Category Archives: OwyheeStar Weimaraner Puppy
~ Follows Enzo’s Paw Print Example
Scout is doing great! He’s double in size and growing like a weed!
Scout is so funny to watch on his own playing in the snow, but when big brother Enzo is around, Scout wants to do exactly what Enzo is doing, it’s so cute!!
We are so happy to hear the excellent news. One thing for sure, they don’t stay puppy-sized very long.
We hope this little array of photos brings you joy–
The pups leave to join their family this coming Saturday–so, next, we will be looking into the archives and trying to locate puppy photos.
We hope to keep this going–puppies or other interesting Weimaraner photos for our Sunday. It seems to be appropriate given COVID and all else going on–just breathe in the joy of it all.
~ Speaks Volumes
The journey begins–what will you become together? May we suggest to set aside any preconceived ideas and to take it one step at a time. That doesn’t mean your goals are wrong, but in our experience, if you build success upon success, your journey goes smoother.
Monday, we discussed OwyheeStar puppy availability and how 2020 was puppy inquiries on steroids. For Cliff’s well-being, it was a good thing. He mated a couple of extra girls because he was positive two were not going to produce anything –he guessed wrong. They all did whelp a litter, but even so, we didn’t have enough pups to make everyone happy. Nonetheless, we got it done even though the Spring workload was a killer. (Haha)
The uncertainties we discussed on Monday are always a reality. We use our Waitlist to decide what we need–but even so, there are many factors we cannot control. Nonetheless, you cannot get a Blue pup without one of the parents being a Blue.
Our Longhair folks tend to be fewer, and sometimes less outcome-driven. What does that mean? It means we mate to get the pups they are waiting for only to discover (when the puppies arrive), the Waitlist folks are not ready. Or they are unable to move ahead for any number of reasons. Such is the case once again–we have three beautiful Gray Longhairs not yet promised.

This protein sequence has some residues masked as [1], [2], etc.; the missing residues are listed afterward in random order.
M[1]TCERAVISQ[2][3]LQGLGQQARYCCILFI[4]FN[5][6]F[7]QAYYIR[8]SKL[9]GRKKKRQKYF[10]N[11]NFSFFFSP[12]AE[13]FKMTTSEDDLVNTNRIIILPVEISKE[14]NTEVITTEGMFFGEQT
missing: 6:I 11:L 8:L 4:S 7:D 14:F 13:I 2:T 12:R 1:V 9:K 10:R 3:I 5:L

We hope to get another litter between now and December–all smooth coats. By now, you realize I don’t count the puppies until we see them arrive.
~Off to a Fabulous Start
Played with his duck for about an hour and fell asleep right on top of it. Such a beautiful dog, thank you so much!
We spent the last three days meeting people with their pups. The homes we have for each pup are extraordinary–and we cannot wait to hear from each family as their journey unfolds. Oliver (AKA Ollie) isn’t looking back, he bonded to his people, and life is so exhausting as you can see.
~We Imprint Our Weimaraner Pups Whenever Possible.
Although it is our practice to swim pups when possible–meaning the weather allows us to do so, it doesn’t guarantee your pup will be a natural swimmer. Nevertheless, we believe the puppy swim imprints the idea into their mind and spirit, but it often requires work to get an adult to swim. It may also require knack, patience, and a bit of savvy. Cliff suggests that you achieve two things that will help you facilitate the water retrieve.
- The Love of the Retrieve
- A reliable recall–where they bring the tossed bumper or toy back to you–and come when called without delay.
If you do these two things, you will have greater success across the board–obedience, compliance, and a happy, well-adjusted Weimaraner.
~ The Adult-Looking Nine-Month Old Weimaraner
36 weeks (from AKC)
At 9 months, you’re probably starting to wonder when your puppy will be fully grown. Expect your adolescent puppy to continue to grow and develop emotionally for a little while longer, and keep up on your puppy’s training. Take a moment during training to reflect on what you might be doing to encourage some of your puppy’s bad habits and make a commitment to change your behavior.
These comments are meant for puppies in general; however, they apply even more so for the Weimaraner puppy. Letting your 12-week old pup jump up is not a good idea. If you do, by the time they are 9-months-old, you have a bigger problem. Letting them bite your fingers–as a young pup, may well lead to mouthing issues as the Weimaraner matures. Some do this mouthing-thing for their entire life–and for their owner, it might not seem like a problem until they put their mouth on someone else–those teeth can easily tear a hole in a thin-skinned older adult, or alarm someone.